#14: Choices

16/04/2014
admin

Now that you know how to assess the financial strength and stability of your business, which we covered in my previous article, you may now find yourself facing a series of choices you need to confront as your business continues to develop and grow. A business achieving sustainable profitable growth offers choices to its owner or owners, as it is operating from a position of comparative strength. Choices could include:

  • Positioning the business for eventual sale
  • Going on the acquisition trail in order to achieve a “step-change” in growth.
  • Raising equity or debt on more attractive terms
  • Entering into joint ventures or strategic alliances on more advantageous terms and conditions

You have created choices because you have probably worked on (as opposed to in) your business (see this article on prerequisites of sustainable profit growth), and managed to bring about strategic change whilst achieving and maintaining a significant degree of balance between five key components, which are the standing blocks to your existing and ongoing prosperity:

  1. You have aligned your staff in a way that they share the same picture as you do of the strategic direction of the business. In other words, you are all on the same bus! To do this you have probably kept it simple, referenced it repeatedly and consistently, and tested their understanding and that of other stakeholders.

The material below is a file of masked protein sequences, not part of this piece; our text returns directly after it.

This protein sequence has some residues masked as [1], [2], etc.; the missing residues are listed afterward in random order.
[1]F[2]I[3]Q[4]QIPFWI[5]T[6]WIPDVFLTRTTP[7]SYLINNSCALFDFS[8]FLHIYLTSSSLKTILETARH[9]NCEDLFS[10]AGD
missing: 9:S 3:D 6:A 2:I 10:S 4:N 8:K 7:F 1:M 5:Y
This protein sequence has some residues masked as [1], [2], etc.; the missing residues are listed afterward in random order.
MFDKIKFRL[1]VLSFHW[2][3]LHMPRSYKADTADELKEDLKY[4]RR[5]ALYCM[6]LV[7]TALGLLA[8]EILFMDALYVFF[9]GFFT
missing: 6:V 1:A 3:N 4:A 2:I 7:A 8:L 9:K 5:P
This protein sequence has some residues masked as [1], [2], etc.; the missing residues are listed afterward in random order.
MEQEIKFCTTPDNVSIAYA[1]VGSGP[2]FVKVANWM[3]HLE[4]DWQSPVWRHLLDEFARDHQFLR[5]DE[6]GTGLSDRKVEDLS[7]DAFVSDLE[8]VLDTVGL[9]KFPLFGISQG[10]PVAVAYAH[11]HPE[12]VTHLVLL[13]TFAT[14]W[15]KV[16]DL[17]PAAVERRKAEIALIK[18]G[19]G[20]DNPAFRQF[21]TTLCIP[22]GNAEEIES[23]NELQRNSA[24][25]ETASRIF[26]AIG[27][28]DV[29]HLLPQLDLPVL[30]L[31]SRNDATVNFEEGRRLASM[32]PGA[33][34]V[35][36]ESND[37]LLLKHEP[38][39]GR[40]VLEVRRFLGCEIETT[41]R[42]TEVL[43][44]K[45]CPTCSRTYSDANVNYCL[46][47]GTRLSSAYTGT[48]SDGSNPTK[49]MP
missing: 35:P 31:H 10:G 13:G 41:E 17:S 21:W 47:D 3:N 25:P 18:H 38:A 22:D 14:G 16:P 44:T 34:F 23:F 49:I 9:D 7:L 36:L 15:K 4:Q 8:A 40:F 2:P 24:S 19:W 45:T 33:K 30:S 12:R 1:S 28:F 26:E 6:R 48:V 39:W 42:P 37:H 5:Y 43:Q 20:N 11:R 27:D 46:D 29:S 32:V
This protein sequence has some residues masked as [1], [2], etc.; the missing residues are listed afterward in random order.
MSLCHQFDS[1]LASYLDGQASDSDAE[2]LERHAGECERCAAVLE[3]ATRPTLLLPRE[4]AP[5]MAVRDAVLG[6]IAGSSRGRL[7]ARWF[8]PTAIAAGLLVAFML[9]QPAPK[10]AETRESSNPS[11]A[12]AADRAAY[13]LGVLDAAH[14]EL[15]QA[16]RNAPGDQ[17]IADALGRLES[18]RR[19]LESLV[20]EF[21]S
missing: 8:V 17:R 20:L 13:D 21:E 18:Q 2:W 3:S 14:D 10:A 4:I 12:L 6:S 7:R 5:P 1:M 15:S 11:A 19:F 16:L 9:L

2. A key part of the alignment is the leadership approach; you have adapted your behaviour to relate better to your staff, and enable them to take ownership of the growth, changes and challenges they face.
  3. Another key part of the alignment is a common understanding of the required customer experience through sales and after-sales. The understanding in turn is probably derived from clear sales and delivery processes which are followed consistently by all, so that the customer experience can be repeated time after time with the same results.
  4. You have devised a methodology to assess both how the business is doing and how the staff are doing, and link the two aspects as a performance management strategy. So, you are measuring business progress with KPI’s and balanced scorecards, and measuring people processes with a thought-through approach encompassing  a) performance management, b) reward and recognition, and c) training and development, which will be key components in reinforcing employee engagement.
  5. Finally, as a result of the 4 approaches set out above, you have created a positive culture, whereby your staff are motivated and energised to make the right things happen in the right order, and in the right way. Culture drives strategy, but it can equally destroy it. But through your leadership, you have created a culture which is an enabler, not a destroyer.

 

There may have been other factors at work, but I think the above five, applied in “synch”, are quite often the ones that create a business environment where you can indeed begin to make choices.

In my next article, we shall consider the implications of some of these choices, and how these will have a direct impact of the future of the business and the founder, or founders, themselves.

Top